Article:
This week I blogged for Noisette Marketing about the Liberty open call to meet new designers. Thought I'd share the post here too. Isa has done a lovely job with the pictures I sent her. Hope you like them as Sunday I will be posting about fun day out with Darren a photographer who had me on the pavement! Holding down cards I should add before anyone makes any smart comments!
If you read my tweets you may know that I went to the Liberty open call a week early! So excited was I to have the opportunity to show the buyers my range of greeting cards that I went along to Regent Street a whole week early, but better than a week late! Preparing for the pitch was quite difficult, as I had no idea what to expect. The open calls are happening again in 2012 so I hope my little summary of the day will be helpful to anyone thinking of signing up for the next one.
The first thing to note is you have to sign up to attend the open day so look out for details on the Liberty website or sign up for their tweets.
On the day.
I got to Great Marlborough Street around 11.00 am and was surprised not to see the queue spilling out into the street. The queue, it appeared, snaked up the many flights of stairs, each step hosting a designer clutching a very large bag of precious cargo. I got chatting to a couple of ladies as I settled myself in for the wait – one had got up at 4.00 am to take the coach to London to take part with her handmade book of tapestries and another had brought her handmade bowls from Clapham. Everyone in the queue had something that would be perfect for Liberty! The buyer’s task of the day was not going to be easy.
An unexpected call for stationery and I bade farewell to my companions and went to the waiting area at the top of the store where I was signed in and sat with around 50 other hopefuls to await my turn. Sitting in the exhibition area I kept going over my three-minute pitch and checking my notes so I didn’t forget anything. About an hour later the ladies I’d been chatting to were also sat with me and we all patiently waited to be called into the big room where the meetings were taking place.
I think I left my nerves at home, or maybe it was all out of my system the week before because I wasn’t at all nervous when it was my turn to meet the buyers. The hall was set with five sets of trestle tables with two buyers meeting each of the designers.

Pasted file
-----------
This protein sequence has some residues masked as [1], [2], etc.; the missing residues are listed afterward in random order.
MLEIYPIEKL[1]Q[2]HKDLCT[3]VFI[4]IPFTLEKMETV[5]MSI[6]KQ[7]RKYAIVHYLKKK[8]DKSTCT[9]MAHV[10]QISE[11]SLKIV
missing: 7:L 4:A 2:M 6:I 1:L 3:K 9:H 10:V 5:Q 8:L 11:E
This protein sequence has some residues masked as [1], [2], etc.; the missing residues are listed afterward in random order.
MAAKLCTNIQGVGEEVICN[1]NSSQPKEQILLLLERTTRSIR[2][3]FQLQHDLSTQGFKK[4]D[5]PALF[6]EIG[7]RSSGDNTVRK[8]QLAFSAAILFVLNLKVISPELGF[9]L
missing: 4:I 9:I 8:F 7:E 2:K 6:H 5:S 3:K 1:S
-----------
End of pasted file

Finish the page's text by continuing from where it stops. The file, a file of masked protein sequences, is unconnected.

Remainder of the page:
The pitch itself was much more informal than I was expecting. But I thought it best to stick to my presentation, showing the cards, explaining how they are designed and sharing the trade prices. We talked though my design process and the buyers really liked them and seemed genuinely disappointed that they weren’t inviting me back for a meeting to talk about an order. They explained that with over 600 lines of stationery the competition is fierce. What they did say is that they would come and see me at the trade show I’m exhibiting at in September.
Evaluating the experience.
So even though I got a ‘no’ the whole experience was totally worthwhile. I can deliver my three minute pitch any-time any-where now I’ve had to do it for real. I have a specially designed presentation folder than I can use over and over again. I have got some really good insight into what a buyer of a large store will want to know when I do my first trade show and if you’re wondering if I’ll do it again – definitely – see you there!
Top 4 tips for attending an open call:
Be prepared. Make sure you know when and where it will be, what they are looking for and how they want you to apply.
Research! Make sure you do your research on the store to make sure your products are suitable. You don’t want to waste their time or yours by arriving with products that won’t fit into their look.
Write and memorise a 3 minute pitch to help you succinctly describe what you do, how you do it and why they should stock your items in their store.
Make sure you know your margins and wholesale terms inside out. They will want you to know these off the top of your head so make sure you do.